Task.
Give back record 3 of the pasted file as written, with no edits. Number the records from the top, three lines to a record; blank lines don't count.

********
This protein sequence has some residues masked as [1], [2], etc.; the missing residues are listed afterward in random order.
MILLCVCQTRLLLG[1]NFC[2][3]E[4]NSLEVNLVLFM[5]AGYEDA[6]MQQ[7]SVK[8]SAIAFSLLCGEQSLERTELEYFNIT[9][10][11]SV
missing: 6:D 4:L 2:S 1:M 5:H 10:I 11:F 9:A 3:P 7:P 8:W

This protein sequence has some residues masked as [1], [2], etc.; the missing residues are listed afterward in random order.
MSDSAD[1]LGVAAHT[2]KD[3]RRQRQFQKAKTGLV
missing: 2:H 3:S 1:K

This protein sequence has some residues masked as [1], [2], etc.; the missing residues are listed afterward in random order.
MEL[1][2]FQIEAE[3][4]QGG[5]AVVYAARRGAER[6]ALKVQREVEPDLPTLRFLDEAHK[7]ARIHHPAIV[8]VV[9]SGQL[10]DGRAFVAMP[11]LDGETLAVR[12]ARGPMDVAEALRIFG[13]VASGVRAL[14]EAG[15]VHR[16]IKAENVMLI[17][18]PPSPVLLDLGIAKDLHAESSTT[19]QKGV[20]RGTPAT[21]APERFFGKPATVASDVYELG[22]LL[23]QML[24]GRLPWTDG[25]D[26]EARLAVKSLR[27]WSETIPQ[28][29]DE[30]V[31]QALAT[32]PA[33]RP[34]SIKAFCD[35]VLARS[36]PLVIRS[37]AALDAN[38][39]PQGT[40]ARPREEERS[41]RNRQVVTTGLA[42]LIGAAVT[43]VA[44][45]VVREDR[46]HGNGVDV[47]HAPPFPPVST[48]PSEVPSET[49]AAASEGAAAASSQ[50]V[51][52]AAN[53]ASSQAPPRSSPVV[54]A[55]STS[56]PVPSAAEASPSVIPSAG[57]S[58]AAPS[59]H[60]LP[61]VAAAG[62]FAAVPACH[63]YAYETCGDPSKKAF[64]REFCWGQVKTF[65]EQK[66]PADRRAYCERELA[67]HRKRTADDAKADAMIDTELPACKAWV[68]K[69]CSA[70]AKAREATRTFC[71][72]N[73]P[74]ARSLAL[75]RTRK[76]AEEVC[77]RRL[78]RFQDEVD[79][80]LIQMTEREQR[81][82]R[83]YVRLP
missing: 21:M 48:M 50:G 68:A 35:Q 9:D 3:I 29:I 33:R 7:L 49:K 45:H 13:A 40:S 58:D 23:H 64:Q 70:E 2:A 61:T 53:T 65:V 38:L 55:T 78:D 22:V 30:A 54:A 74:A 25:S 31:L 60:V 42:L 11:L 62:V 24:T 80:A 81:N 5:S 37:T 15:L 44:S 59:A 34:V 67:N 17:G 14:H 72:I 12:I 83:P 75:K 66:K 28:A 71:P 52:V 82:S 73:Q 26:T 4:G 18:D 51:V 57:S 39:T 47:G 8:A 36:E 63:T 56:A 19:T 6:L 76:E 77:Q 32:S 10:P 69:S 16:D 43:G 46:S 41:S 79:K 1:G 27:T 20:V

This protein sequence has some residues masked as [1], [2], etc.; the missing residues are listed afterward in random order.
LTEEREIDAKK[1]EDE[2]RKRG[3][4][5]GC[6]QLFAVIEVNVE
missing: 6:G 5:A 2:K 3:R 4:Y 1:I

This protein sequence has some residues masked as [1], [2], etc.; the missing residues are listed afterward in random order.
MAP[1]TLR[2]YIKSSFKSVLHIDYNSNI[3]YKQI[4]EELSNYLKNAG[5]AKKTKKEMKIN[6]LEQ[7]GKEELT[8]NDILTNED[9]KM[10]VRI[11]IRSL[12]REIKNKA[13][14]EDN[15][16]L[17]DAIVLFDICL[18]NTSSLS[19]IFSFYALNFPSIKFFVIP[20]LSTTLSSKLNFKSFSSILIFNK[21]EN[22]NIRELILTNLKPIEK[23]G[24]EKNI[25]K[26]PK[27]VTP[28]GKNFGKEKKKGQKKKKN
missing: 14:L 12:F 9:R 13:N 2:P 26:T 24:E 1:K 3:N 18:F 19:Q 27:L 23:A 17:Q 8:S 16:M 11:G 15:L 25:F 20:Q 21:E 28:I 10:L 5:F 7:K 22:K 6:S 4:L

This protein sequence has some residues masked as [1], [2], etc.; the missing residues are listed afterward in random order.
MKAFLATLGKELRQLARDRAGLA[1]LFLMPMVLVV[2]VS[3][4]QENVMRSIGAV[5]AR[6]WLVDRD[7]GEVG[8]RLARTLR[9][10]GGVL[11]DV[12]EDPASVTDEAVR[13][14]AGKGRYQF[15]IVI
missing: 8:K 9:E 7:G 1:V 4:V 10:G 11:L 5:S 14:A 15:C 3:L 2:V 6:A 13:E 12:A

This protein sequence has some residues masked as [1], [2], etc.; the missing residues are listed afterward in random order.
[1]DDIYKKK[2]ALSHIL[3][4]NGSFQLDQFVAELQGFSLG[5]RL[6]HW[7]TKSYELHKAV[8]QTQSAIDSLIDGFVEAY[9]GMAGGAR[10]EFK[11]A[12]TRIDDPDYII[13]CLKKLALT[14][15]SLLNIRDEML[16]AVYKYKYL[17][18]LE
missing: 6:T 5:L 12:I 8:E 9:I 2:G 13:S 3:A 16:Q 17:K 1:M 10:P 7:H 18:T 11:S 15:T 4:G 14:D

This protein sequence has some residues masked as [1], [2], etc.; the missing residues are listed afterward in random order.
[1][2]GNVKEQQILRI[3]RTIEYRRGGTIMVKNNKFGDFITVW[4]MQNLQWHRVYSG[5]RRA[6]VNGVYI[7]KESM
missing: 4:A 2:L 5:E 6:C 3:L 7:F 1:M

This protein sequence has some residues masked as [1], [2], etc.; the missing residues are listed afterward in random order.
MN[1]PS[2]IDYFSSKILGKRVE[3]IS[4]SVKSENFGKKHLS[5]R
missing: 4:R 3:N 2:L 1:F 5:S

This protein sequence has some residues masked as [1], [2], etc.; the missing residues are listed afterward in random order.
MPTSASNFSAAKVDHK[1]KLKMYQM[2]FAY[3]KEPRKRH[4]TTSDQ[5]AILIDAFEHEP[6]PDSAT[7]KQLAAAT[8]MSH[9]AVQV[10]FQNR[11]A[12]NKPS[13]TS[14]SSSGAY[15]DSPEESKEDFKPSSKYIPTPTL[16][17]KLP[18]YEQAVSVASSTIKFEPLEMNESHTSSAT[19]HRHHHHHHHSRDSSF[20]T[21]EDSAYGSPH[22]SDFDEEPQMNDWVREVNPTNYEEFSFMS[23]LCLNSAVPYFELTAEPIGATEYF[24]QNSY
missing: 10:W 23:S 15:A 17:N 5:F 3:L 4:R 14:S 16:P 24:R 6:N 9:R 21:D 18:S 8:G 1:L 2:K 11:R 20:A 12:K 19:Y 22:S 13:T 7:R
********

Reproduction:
This protein sequence has some residues masked as [1], [2], etc.; the missing residues are listed afterward in random order.
MEL[1][2]FQIEAE[3][4]QGG[5]AVVYAARRGAER[6]ALKVQREVEPDLPTLRFLDEAHK[7]ARIHHPAIV[8]VV[9]SGQL[10]DGRAFVAMP[11]LDGETLAVR[12]ARGPMDVAEALRIFG[13]VASGVRAL[14]EAG[15]VHR[16]IKAENVMLI[17][18]PPSPVLLDLGIAKDLHAESSTT[19]QKGV[20]RGTPAT[21]APERFFGKPATVASDVYELG[22]LL[23]QML[24]GRLPWTDG[25]D[26]EARLAVKSLR[27]WSETIPQ[28][29]DE[30]V[31]QALAT[32]PA[33]RP[34]SIKAFCD[35]VLARS[36]PLVIRS[37]AALDAN[38][39]PQGT[40]ARPREEERS[41]RNRQVVTTGLA[42]LIGAAVT[43]VA[44][45]VVREDR[46]HGNGVDV[47]HAPPFPPVST[48]PSEVPSET[49]AAASEGAAAASSQ[50]V[51][52]AAN[53]ASSQAPPRSSPVV[54]A[55]STS[56]PVPSAAEASPSVIPSAG[57]S[58]AAPS[59]H[60]LP[61]VAAAG[62]FAAVPACH[63]YAYETCGDPSKKAF[64]REFCWGQVKTF[65]EQK[66]PADRRAYCERELA[67]HRKRTADDAKADAMIDTELPACKAWV[68]K[69]CSA[70]AKAREATRTFC[71][72]N[73]P[74]ARSLAL[75]RTRK[76]AEEVC[77]RRL[78]RFQDEVD[79][80]LIQMTEREQR[81][82]R[83]YVRLP
missing: 21:M 48:M 50:G 68:A 35:Q 9:D 3:I 29:I 33:R 7:L 49:K 45:H 13:A 40:S 58:D 23:H 64:Q 70:E 2:A 61:T 53:T 65:V 38:L 55:T 78:D 22:V 30:A 54:A 74:A 25:S 31:L 60:V 42:L 11:L 62:V 24:T 80:A 81:N 5:S 37:T 15:L 44:S 59:A 34:V 67:N 17:G 14:H 72:I 12:I 83:P 75:K 66:K 28:A 71:P 52:V 82:S 73:Q 26:T 4:G 18:D 51:V 57:S 39:T 47:G 8:A 36:E 63:T 56:A 19:T 6:L 76:E 77:Q 32:S 10:P 69:S 16:D 43:G 46:S 41:S 79:K 1:G 27:T 20:V